The ties 12 may conveniently comprise either a solid steel member or, as illustrated here, a threadedly connected multi-part steel structure. In this embodiment the tie 12 comprises an inner tie 16 permanently and nonrotatably imbedded in the concrete and having threaded ends, each of these ends threadedly received into an elongated tapering nut 18. The nut 18 in turn is threaded onto outer tie 20 and affixed thereto by pin 22 extending through both the nut 18 and the outer tie 20. The outermost extremity 24 of the outer tie 20 conveniently may be provided with a square head formed by opposed flats 25 to facilitate rotation thereof by a wrench for later removal of the outer tie 20 and tapered nut 18 from the concrete structure. This inner tie, if desired, could be made removable by encasement within a plastic sleeve extending between the form panels 2. The illustrated clamping engagement of the tie 12 by the clamping unit 10 secures the form 2 against any substantial displacement longitudinally of the ties 12. Conveniently, a "kick strip" 26 may be secured to the subjacent supporting structure 28 to provide a stop to prevent any outward movement of the base of the form panels 2.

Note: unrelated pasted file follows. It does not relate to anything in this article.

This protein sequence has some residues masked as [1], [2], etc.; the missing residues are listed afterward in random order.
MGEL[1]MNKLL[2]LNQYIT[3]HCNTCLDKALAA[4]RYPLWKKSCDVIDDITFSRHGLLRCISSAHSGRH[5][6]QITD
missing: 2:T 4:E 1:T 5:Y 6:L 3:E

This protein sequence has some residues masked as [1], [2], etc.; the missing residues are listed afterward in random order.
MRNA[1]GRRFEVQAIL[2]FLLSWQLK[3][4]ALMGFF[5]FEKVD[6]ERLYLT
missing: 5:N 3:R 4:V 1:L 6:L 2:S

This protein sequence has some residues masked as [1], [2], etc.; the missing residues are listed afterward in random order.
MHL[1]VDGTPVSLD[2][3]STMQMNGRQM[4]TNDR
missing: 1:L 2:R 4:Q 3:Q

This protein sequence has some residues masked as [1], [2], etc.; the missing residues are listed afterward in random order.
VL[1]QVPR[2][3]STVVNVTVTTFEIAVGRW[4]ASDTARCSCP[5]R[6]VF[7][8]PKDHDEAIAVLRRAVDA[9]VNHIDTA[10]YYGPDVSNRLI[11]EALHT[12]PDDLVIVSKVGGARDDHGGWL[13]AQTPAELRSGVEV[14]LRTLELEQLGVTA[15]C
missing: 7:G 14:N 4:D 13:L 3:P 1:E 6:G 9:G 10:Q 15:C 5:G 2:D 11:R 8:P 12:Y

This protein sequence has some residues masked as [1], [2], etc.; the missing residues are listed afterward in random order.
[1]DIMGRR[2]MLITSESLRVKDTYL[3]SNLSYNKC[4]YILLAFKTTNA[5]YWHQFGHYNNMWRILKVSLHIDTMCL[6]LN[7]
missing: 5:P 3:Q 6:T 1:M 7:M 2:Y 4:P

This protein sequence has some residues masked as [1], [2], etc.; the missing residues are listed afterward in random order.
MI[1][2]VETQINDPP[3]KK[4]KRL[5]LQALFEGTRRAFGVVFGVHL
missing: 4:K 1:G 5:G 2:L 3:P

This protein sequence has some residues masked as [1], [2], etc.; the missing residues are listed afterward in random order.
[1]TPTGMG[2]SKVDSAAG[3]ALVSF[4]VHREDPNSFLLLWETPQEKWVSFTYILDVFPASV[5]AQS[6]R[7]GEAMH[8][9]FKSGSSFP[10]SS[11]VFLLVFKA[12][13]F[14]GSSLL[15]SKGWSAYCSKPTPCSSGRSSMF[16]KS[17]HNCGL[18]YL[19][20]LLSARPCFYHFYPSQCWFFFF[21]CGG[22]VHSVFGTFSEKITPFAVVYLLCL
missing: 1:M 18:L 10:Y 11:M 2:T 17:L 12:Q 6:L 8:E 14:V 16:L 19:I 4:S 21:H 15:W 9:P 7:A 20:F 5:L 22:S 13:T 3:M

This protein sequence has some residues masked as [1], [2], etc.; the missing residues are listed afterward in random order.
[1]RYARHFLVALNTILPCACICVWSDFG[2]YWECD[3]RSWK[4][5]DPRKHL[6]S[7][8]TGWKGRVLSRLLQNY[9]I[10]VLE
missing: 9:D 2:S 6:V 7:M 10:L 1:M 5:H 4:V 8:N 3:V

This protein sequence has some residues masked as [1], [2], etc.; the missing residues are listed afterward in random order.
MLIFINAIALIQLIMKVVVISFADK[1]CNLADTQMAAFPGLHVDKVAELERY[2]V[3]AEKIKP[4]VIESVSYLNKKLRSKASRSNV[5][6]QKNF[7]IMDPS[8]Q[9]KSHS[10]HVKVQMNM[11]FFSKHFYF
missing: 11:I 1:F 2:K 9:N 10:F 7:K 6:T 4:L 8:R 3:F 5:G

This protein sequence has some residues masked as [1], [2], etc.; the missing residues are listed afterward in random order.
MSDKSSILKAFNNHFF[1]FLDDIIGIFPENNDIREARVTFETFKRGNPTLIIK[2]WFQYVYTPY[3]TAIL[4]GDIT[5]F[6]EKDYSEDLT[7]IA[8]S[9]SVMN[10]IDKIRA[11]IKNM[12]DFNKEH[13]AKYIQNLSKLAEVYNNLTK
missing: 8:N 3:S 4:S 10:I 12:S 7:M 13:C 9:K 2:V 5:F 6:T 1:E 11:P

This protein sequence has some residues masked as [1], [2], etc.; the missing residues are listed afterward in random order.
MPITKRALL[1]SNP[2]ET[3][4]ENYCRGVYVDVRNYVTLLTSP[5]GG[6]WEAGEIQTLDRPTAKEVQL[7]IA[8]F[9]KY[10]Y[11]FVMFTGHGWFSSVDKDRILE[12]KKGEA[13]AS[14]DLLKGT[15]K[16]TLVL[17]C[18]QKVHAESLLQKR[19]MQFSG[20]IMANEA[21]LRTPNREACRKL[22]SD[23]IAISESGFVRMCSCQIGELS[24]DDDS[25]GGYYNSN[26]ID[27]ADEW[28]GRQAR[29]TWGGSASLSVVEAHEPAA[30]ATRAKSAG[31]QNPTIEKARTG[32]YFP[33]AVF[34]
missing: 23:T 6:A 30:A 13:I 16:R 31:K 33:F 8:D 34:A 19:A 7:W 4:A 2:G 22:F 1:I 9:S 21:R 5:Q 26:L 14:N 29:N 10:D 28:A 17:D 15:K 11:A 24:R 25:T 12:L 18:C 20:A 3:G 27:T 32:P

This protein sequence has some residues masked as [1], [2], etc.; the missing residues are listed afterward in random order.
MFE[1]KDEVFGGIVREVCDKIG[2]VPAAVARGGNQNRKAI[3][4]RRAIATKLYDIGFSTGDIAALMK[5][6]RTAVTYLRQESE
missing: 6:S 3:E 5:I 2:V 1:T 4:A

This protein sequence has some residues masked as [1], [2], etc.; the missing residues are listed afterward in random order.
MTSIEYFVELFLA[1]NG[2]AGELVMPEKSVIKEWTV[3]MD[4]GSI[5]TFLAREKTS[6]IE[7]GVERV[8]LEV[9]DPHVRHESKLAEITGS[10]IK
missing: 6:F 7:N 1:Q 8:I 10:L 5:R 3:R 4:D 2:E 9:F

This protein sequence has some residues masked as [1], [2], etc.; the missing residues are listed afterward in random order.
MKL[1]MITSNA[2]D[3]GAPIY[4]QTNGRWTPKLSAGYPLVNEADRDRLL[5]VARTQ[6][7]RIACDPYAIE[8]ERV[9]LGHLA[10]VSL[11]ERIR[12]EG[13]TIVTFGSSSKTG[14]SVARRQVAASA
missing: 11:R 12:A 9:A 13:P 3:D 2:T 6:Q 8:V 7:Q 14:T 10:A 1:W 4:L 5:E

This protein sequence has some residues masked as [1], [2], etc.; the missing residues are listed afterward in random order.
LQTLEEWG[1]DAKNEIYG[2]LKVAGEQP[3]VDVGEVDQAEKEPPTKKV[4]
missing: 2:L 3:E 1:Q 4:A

The detailed structure of the tying apparatus of FIGS. 1 and 2 is more clearly illustrated in the horizontal section of FIG. 3. This figure illustrates the manner in which the elongated, tapered connecting nut 18 joins the inner tie 16 to the outer tie 20, to which the nut 18 is pinned. The nut 18 extends through a closely fitting aperture 19 in panel 4, with the longitudinally tapering portion projecting inwardly of the panel. Such a longitudinal taper facilitates removal of the nut 18 after the concrete structure has set. The longitudinally outer portion of outer tie 20 extends between vertical walers 8 and through apertures in the clamping apparatus 10 and threadedly receives the internally threaded anchoring nut 30, illustrated more clearly in FIGS. 11 and 11a. By virtue of the engagement of this anchor nut 30 with the clamping structure 10, the position of the nut 30 longitudinally of the outer tie 20 effectively determines the positioning of opposing form panels 2.